Repression and 3D-restructuring resolves regulatory conflicts in evolutionarily rearranged genomes
AR Ringel and Q Szabo and AM Chiariello and K Chudzik and R Schopflin and P Rothe and AL Mattei and T Zehnder and D Harnett and V Laupert and S Bianco and S Hetzel and J Glaser and MHQ Phan and M Schindler and DM Ibrahim and C Paliou and A Esposito and CA Prada-Medina and SA Haas and P Giere and M Vingron and L Wittler and A Meissner and M Nicodemi and G Cavalli and F Bantignies and S Mundlos and MI Robson, CELL, 185, 3689-+ (2022).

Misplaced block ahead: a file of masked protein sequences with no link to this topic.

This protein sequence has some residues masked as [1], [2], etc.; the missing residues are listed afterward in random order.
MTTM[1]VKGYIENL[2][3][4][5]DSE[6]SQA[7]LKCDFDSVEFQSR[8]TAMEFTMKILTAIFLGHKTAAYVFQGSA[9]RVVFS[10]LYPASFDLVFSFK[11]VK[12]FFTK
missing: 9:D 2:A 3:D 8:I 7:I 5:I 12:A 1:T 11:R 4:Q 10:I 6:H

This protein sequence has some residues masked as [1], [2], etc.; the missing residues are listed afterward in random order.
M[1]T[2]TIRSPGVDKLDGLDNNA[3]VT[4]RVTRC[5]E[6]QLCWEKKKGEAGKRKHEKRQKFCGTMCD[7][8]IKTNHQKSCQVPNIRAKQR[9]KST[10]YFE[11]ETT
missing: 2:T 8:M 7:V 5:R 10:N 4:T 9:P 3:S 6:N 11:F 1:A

Regulatory landscapes drive complex developmental gene expression, but it remains unclear how their integrity is maintained when incorporating novel genes and functions during evolution. Here, we investigated how a placental mammal-specific gene, Zfp42, emerged in an ancient vertebrate topologically associated domain (TAD) without adopting or disrupting the conserved expression of its gene, Fat1. In ESCs, physical TAD parti- tioning separates Zfp42 and Fat1 with distinct local enhancers that drive their independent expression. This sep-aration is driven by chromatin activity and not CTCF/cohesin. In contrast, in embryonic limbs, inactive Zfp42 shares Fat1's intact TAD without responding to active Fat1 enhancers. However, neither Fat1 enhancer -incom-patibility nor nuclear envelope-attachment account for Zfp42's unresponsiveness. Rather, Zfp42's promoter is rendered inert to enhancers by context- dependent DNA methylation. Thus, diverse mechanisms enabled the integration of independent Zfp42 regulation in the Fat1 locus. Critically, such regulatory complexity appears common in evolution as, genome wide, most TADs contain multiple independently expressed genes.
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